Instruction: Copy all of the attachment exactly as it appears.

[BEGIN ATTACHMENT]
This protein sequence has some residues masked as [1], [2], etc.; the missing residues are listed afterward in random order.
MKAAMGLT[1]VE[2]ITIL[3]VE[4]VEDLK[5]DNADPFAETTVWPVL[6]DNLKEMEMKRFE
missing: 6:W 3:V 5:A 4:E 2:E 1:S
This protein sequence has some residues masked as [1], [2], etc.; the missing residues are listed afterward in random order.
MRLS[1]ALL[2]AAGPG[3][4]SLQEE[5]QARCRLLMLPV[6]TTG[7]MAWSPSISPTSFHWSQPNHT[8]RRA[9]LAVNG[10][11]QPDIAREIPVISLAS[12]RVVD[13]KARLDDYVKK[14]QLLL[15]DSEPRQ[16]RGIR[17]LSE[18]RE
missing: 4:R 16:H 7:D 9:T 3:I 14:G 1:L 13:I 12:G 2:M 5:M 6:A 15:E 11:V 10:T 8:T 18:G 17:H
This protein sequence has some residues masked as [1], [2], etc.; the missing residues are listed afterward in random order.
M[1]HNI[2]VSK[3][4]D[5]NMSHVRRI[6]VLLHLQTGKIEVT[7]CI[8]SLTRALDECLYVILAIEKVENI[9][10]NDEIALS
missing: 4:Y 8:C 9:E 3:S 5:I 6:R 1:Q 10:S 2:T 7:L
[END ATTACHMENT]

This protein sequence has some residues masked as [1], [2], etc.; the missing residues are listed afterward in random order.
MKAAMGLT[1]VE[2]ITIL[3]VE[4]VEDLK[5]DNADPFAETTVWPVL[6]DNLKEMEMKRFE
missing: 6:W 3:V 5:A 4:E 2:E 1:S
This protein sequence has some residues masked as [1], [2], etc.; the missing residues are listed afterward in random order.
MRLS[1]ALL[2]AAGPG[3][4]SLQEE[5]QARCRLLMLPV[6]TTG[7]MAWSPSISPTSFHWSQPNHT[8]RRA[9]LAVNG[10][11]QPDIAREIPVISLAS[12]RVVD[13]KARLDDYVKK[14]QLLL[15]DSEPRQ[16]RGIR[17]LSE[18]RE
missing: 4:R 16:H 7:D 9:T 3:I 14:G 1:L 13:I 12:G 2:M 5:M 6:A 15:E 11:V 10:T 8:T 18:G 17:H
This protein sequence has some residues masked as [1], [2], etc.; the missing residues are listed afterward in random order.
M[1]HNI[2]VSK[3][4]D[5]NMSHVRRI[6]VLLHLQTGKIEVT[7]CI[8]SLTRALDECLYVILAIEKVENI[9][10]NDEIALS
missing: 4:Y 8:C 9:E 3:S 5:I 6:R 1:Q 10:S 2:T 7:L